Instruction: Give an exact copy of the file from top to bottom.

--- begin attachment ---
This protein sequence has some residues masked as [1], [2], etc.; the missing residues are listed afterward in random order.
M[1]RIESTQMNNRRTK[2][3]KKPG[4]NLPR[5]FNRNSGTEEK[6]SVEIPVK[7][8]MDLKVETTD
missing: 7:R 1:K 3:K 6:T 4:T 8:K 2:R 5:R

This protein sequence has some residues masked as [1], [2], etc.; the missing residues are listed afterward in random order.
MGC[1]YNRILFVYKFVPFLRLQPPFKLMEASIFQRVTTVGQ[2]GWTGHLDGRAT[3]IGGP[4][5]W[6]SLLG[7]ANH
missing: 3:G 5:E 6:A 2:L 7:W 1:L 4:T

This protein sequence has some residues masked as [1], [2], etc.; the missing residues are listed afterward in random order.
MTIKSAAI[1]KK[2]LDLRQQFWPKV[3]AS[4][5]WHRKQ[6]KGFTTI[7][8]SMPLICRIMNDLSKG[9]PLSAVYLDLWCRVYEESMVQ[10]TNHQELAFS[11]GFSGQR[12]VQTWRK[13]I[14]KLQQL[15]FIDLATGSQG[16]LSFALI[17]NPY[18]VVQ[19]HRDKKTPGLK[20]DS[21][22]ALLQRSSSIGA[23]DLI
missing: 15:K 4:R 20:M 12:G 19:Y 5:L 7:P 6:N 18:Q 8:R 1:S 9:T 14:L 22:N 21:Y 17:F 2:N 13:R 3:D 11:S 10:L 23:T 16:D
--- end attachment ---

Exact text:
This protein sequence has some residues masked as [1], [2], etc.; the missing residues are listed afterward in random order.
M[1]RIESTQMNNRRTK[2][3]KKPG[4]NLPR[5]FNRNSGTEEK[6]SVEIPVK[7][8]MDLKVETTD
missing: 7:R 1:K 3:K 6:T 4:T 8:K 2:R 5:R

This protein sequence has some residues masked as [1], [2], etc.; the missing residues are listed afterward in random order.
MGC[1]YNRILFVYKFVPFLRLQPPFKLMEASIFQRVTTVGQ[2]GWTGHLDGRAT[3]IGGP[4][5]W[6]SLLG[7]ANH
missing: 3:G 5:E 6:A 2:L 7:W 1:L 4:T

This protein sequence has some residues masked as [1], [2], etc.; the missing residues are listed afterward in random order.
MTIKSAAI[1]KK[2]LDLRQQFWPKV[3]AS[4][5]WHRKQ[6]KGFTTI[7][8]SMPLICRIMNDLSKG[9]PLSAVYLDLWCRVYEESMVQ[10]TNHQELAFS[11]GFSGQR[12]VQTWRK[13]I[14]KLQQL[15]FIDLATGSQG[16]LSFALI[17]NPY[18]VVQ[19]HRDKKTPGLK[20]DS[21][22]ALLQRSSSIGA[23]DLI
missing: 15:K 4:R 20:M 12:G 19:Y 5:L 7:P 6:N 18:Q 8:R 1:S 9:T 14:L 22:N 21:Y 17:F 2:N 13:R 3:D 11:S 10:L 23:T 16:D